Like me, you’re probably getting most of your news updates via Twitter, Facebook or other social media, but a small plane crashed into an office building near Mopac and 183 this morning around 9:50am. A co-worker came in breathless having seen the whole thing as it happened. In retrospect, we felt the shock wave a few blocks away.
Initial reports are that it was the Echelon building and may have housed IRS, FBI and St. Edward’s University employees. I’ve also seen that all but two people have been accounted for from the building and that the plane may have been out of Waco and went full throttle into the building.
Of course, this is all pure speculation at this point since it’s so soon. More as it develops.
Update: Follow the Austin American-Statesman twitter account for the latest.
Update 2: Statesman blog post now has quotes from aforementioned co-worker.
Update 3: Note left by the plane’s pilot, Joe Stack. He was clearly targeting the IRS criminal investigation division. We’re lucky he didn’t decide to target the much bigger and more populous regional service center a few miles away.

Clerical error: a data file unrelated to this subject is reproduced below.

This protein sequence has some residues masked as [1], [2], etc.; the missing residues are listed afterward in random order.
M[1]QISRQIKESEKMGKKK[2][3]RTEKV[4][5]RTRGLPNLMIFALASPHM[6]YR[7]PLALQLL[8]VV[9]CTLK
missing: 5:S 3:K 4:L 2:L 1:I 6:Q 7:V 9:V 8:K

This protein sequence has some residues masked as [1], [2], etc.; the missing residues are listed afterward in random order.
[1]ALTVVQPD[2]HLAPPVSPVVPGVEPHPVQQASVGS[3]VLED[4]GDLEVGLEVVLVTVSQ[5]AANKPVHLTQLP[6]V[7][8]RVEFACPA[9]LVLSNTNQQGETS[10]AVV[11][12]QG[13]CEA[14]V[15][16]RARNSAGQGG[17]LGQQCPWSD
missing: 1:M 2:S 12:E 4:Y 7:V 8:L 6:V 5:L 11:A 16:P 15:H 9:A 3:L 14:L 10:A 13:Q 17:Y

Update 4: Stack was an Austin resident and set fire to his house just before getting the plane. There was a report on the Statesman’s Blotter blog at 9:42 about the fire. A quick check of tax appraisal roll confirms that it’s an address owned by Mr. Stack. It’s a house not very far to the north of the site where he crashed the plane.
Update 5: T35 Hosting has taken down Stack’s company web site (he was an embedded systems programmer) and his manifesto. I, like a lot of other people, kept my own copy. You can probably still get to it at the Internet Archive. The markup indicates he wrote it in Microsoft Word which conveniently records the create and last update times. He created it on 02.16.10 at 7:24PM and went through 27 revisions with the final one this morning at 6:24AM. Here’s the City of Austin’s info page in the incident (what’s up with that URL?).